Belleville District 118 Superintendent Matt Klostermann summed it up well: “Wow.”
Preliminary statewide results from the Partnership for Assessment of Readiness for College and Careers are not leaving anyone happy. Only about one third of the state’s students met the reading standards. Math was worse, with most grades seeing less than 30 percent of students meeting standards. For high school math only 17 percent made the grade.
So why should anyone care about these scores?
First, because the idea behind this new test is to set a benchmark: Here’s what you need to know to be a success after high school, and here’s how you are progressing toward becoming a successful member of the workforce.
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Second, testing shapes teaching. Curriculum will change to improve test scores and schools will teach their students to better take the new test.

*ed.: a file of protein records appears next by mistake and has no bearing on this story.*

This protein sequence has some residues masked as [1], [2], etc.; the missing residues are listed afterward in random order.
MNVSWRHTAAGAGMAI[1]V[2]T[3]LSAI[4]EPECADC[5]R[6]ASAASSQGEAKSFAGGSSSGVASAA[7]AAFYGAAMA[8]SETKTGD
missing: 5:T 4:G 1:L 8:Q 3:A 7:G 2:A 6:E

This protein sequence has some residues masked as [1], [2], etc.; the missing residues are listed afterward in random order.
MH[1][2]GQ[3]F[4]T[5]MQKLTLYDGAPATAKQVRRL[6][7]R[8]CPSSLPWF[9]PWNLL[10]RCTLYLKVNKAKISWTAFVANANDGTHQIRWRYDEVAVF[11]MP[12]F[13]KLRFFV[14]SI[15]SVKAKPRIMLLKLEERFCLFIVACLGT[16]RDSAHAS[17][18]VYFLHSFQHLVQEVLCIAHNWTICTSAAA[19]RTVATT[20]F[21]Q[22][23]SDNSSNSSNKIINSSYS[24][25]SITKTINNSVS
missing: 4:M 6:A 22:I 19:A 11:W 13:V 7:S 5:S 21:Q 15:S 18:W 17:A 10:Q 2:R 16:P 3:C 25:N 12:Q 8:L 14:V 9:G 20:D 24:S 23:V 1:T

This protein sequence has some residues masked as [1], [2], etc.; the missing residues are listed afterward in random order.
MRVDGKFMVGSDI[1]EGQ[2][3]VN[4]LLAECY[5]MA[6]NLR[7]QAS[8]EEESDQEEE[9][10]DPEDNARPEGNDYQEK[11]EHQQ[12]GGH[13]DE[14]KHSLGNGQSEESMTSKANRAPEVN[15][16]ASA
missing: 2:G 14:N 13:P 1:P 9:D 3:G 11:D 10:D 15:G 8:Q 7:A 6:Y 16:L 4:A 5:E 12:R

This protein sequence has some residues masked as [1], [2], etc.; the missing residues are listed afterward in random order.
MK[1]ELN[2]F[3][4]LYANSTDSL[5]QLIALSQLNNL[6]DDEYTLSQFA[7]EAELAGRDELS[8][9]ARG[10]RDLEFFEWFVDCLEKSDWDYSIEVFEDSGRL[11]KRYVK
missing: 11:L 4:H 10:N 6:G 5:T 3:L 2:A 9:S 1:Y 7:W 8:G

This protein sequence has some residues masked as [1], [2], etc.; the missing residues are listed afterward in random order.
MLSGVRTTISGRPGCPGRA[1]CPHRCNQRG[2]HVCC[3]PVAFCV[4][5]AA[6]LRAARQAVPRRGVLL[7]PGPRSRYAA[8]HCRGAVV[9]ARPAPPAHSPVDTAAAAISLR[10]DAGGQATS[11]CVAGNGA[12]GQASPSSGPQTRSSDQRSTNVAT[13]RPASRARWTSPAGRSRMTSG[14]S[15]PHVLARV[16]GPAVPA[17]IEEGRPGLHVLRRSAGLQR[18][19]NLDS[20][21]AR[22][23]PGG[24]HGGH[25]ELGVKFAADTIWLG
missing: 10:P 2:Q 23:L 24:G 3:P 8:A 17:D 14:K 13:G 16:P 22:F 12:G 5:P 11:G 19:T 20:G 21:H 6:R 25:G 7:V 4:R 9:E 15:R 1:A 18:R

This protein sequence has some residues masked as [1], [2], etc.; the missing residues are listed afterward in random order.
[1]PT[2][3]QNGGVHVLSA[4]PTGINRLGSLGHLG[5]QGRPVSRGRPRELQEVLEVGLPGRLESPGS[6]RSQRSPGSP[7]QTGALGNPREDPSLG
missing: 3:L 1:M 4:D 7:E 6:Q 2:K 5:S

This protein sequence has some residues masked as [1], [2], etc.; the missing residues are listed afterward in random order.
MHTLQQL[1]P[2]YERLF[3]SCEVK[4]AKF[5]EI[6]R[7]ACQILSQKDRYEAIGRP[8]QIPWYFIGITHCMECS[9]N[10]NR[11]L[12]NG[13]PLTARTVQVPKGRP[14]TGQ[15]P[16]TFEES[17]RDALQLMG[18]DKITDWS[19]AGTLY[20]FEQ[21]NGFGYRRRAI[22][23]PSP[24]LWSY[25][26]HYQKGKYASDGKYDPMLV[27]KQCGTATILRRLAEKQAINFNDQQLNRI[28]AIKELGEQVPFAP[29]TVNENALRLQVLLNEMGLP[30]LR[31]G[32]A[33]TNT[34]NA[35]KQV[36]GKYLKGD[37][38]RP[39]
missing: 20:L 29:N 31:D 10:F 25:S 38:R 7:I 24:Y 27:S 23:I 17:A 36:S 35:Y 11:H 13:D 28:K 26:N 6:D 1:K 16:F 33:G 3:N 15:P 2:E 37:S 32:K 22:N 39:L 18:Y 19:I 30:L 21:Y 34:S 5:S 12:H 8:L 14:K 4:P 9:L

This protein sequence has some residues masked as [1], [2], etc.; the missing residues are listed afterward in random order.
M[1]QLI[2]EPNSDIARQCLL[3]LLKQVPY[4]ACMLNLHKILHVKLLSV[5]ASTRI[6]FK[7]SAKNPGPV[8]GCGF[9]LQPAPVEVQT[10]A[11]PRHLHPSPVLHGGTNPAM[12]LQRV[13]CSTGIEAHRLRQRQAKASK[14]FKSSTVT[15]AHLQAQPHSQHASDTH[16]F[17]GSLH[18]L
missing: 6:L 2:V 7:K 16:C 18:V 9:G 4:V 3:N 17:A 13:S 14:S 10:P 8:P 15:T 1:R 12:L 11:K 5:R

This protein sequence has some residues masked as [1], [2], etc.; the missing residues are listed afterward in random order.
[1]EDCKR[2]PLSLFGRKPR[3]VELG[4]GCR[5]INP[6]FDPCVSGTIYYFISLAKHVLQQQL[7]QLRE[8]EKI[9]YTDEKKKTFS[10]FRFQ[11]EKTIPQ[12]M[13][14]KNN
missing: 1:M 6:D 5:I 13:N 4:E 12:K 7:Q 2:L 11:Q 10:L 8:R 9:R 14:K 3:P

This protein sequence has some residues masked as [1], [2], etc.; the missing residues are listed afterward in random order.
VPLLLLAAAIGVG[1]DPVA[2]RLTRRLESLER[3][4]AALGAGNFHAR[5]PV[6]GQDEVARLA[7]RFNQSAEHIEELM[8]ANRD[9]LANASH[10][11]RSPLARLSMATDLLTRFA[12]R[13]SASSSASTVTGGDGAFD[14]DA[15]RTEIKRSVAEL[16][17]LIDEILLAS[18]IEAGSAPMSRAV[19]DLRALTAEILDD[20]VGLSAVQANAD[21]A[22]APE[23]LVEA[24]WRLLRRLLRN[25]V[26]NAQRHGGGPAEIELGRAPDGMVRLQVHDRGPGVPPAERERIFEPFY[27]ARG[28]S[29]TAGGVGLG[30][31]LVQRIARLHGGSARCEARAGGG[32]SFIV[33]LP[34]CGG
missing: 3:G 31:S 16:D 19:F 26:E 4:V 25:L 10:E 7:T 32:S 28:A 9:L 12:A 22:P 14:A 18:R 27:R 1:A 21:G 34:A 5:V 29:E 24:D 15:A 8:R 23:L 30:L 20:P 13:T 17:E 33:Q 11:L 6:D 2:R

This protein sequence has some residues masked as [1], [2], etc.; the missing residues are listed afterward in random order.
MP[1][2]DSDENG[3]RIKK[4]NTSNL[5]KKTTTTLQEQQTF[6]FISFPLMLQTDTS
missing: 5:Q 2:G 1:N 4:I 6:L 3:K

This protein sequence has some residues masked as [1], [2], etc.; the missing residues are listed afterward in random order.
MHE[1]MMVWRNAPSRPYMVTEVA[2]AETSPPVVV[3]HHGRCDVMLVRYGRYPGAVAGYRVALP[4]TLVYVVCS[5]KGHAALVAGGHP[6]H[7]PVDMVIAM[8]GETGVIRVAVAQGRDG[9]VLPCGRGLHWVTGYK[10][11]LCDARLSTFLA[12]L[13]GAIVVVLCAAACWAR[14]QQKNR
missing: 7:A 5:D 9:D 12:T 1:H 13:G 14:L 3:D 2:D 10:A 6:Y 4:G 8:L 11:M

Schools for more than three years have known about these new standards and tests, and we would have hoped students were already benefitting from changes — not waiting until next school year to see revision.
You also have to wonder about the state’s efforts to report “failing” scores as “approaching” and “partially meeting.” When little Suzie grows up to be a pilot, will the NTSB tell her she partially met the expectations for landing? Will little Johnny’s customers say he approached fixing their hair right?
Testing isn’t everything, but we judge our students’ progress regularly to assess their efforts and the effectiveness of their teachers and course materials. Most importantly, we test as a way to inform and engage parents in their children’s academic needs. Right now the tests are saying our kids will struggle after high school.
Some kids will succeed and some will fail no matter what education does with them. The vast majority are in the middle, where K-12 education and strong family support will shape the rest of their lives.
They deserve an assessment and action plan that doesn’t replace honesty with hot air beneath their wings. They deserve the best possible shot at success.